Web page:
Amanda Knox Convicted Of Murder, Again
Amanda Knox Convicted Of Murder, Again
South Africa Says Committed to Good Relations With Nigeria After Diplomats Recalled
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That was Stephanie Kercher, the sister of Meredith Kercher, the former roommate of Amanda Knox who was killed in 2007. An Italian court today has found Knox and her former boyfriend, Raffaele Sollecito, guilty of murder over the death of Kercher. Amanda and Raffaele were convicted of murder back in 2007, but the charges were overturned in an appeal in 2011. She returned to her native Seattle following the trial and has refused to return to Italy throughout the new process. Amanda will likely not have to serve her 28 1/2-year sentence as the United States may not grant extradition due to double jeopardy. However, either way, Amanda and Raffaele's attorneys will have 90 days to appeal the new court's decision.
South Africa remains committed to maintaining friendly relations with Nigeria after Abuja recalled its ambassador to Pretoria in the wake of attacks on immigrants, the department of international relations said on Sunday. Acting High Commissioner Martin Cobham and Deputy High Commissioner Uche Ajulu-Okeke were asked to return to Nigeria for consultations in the latest sign of African countries' discontent over South Africa's handling of attacks on foreigners. At least seven people have been killed over the last month in a wave of anti-immigrant violence centered on areas of Durban and Johannesburg. Nigeria is the only country to have recalled its ambassador, the department of international relations said in a statement.
One Ukrainian serviceman was killed and seven servicemen were wounded in attacks by pro-Russian separatists in the past 24 hours in eastern Ukraine, Ukraine's military said on Sunday. Spokeman Oleksander Motuzyanyk said the separatists had stepped up their attacks against government forces in violation of a February ceasefire and were using large-caliber artillery which both sides are committed to pulling back from the conflict area.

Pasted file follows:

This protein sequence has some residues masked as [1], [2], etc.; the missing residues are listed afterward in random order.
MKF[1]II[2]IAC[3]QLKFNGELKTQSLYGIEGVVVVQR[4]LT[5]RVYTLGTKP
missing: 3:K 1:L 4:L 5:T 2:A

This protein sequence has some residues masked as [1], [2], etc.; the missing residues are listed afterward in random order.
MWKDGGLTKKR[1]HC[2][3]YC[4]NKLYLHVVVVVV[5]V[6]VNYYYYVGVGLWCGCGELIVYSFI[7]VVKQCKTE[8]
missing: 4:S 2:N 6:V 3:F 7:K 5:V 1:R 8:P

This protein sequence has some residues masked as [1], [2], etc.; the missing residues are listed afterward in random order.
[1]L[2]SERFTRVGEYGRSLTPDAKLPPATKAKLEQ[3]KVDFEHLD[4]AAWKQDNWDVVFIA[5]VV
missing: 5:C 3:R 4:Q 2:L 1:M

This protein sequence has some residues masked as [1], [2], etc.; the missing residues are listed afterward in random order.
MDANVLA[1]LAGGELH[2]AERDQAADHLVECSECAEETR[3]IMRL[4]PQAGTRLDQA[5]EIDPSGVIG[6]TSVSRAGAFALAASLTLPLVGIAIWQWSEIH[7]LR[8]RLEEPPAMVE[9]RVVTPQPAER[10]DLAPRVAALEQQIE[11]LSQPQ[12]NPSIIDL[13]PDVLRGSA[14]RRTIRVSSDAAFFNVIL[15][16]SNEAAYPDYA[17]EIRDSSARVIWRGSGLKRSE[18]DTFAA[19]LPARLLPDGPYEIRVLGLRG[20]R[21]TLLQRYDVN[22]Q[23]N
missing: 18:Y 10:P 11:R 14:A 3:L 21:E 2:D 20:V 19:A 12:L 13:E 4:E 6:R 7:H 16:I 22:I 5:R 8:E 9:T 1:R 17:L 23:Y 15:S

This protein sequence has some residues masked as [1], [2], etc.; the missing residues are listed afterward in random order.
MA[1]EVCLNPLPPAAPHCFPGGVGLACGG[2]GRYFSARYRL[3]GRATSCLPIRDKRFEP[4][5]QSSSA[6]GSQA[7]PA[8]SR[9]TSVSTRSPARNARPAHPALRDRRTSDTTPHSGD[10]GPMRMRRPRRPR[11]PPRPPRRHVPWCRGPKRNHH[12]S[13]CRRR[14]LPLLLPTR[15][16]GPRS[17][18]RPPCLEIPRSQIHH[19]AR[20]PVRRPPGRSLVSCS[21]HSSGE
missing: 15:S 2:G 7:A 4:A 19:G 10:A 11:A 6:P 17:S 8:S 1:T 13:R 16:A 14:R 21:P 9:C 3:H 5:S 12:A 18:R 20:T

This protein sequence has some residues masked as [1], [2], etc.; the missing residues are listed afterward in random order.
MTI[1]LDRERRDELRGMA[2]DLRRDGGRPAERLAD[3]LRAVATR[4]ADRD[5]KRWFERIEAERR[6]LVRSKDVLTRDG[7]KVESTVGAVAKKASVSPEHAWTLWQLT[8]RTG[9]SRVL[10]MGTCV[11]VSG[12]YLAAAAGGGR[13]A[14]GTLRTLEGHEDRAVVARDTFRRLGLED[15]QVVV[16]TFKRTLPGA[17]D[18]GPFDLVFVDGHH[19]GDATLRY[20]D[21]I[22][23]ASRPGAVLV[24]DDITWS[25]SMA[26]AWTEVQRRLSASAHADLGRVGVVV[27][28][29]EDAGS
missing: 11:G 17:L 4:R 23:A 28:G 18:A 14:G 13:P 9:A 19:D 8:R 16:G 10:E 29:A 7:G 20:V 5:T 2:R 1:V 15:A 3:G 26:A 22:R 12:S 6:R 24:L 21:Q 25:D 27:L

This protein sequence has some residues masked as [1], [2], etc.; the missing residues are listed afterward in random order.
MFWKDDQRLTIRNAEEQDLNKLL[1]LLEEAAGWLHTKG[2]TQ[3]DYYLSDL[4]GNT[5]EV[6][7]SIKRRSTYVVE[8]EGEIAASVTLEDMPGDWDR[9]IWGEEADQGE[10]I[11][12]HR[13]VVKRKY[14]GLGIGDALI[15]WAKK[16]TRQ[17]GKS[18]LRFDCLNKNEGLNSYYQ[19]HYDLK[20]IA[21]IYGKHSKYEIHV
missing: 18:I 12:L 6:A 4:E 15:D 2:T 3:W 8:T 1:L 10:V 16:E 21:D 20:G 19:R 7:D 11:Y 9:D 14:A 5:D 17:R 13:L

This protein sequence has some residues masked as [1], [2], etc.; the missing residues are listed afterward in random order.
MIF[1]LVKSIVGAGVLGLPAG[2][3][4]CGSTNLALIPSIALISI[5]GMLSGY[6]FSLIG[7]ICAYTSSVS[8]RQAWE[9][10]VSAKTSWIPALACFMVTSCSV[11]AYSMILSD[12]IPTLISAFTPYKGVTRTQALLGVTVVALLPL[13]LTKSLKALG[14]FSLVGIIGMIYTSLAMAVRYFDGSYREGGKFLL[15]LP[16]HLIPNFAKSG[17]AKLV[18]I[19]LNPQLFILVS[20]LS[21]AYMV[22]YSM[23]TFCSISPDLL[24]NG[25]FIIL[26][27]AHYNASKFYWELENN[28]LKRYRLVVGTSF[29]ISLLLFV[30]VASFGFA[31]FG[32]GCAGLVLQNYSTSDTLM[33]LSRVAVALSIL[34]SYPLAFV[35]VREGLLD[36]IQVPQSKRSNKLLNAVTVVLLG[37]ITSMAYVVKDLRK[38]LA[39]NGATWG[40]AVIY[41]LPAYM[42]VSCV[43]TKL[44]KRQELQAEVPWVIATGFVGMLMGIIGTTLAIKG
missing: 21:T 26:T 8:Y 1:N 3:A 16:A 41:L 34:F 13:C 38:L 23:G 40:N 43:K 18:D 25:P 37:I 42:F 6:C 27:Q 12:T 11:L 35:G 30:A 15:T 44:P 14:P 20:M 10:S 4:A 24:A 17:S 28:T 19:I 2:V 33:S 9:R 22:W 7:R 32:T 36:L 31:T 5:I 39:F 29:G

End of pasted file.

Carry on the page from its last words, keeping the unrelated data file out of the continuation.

Human Rights Watch said on Sunday, the trial of former Egyptian President Mohamed Mursi, deposed by the army and sentenced to 20 years in jail, was "badly flawed" and appears to have been politically motivated. A court on April 21 convicted Mursi and 12 other Muslim Brotherhood members of violence, kidnapping and torture over the deaths of protesters in 2012.
Kazakh president Nursultan Nazarbayev went to the poll on Sunday to give himself another term in office. But the 74 year-old leader won't need to wait for the results to be published. He never does. The “Leader of the Nation” as he's officially known in Kazakhstan, has been ruling the central Asian republic since before it won independence in 1991. He's never allowed real opposition to raise its head, he crushed any critical media outlets, and even made it illegal to insult him or his family. In recent years he's nourished a cult of personality around him and has become identified with the state itself. Those measures helped him secure his rule, but it seems he also genuinely popular, because unlike other post-Soviet republics in Central Asia, he managed to secure economic and social stability. So, although there are supposedly two opponents running against him in today's election, the true question is just how overwhelming his majority will be. Last time, by the way, it was 96 percent.
A powerful 6.7 aftershock rocked Nepal on Sunday, adding to the misery of the Himalayan nation in the aftermath of the catastrophic earthquake that had struck a day earlier. More the 2,150 people were confirmed dead on Sunday from the initial earthquake, but many are still buried under the rubble, and it is feared that more have been killed in today's tremor. Throughout the city, rescuers are digging desperately with their bare hands, trying to get to survivors, while residents and tourists are forced to remain outside, and are starting to run out of water and food. The situation in the valley outside the city is even worse. Many roads are completely blocked, some towns and villages can't be accessed and local authorities believe some have been buried under giant mudslides. More casualties are feared in the Himalayas as well, after today's aftershock triggered new avalanches. Hundreds of climbers are now stranded on the mountains, and efforts are being made to rescue them.
Community Episode 1: Ladders
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Community Episode 3: Basic Crisis Room Decorum
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Community Episode 6: Basic Email Security
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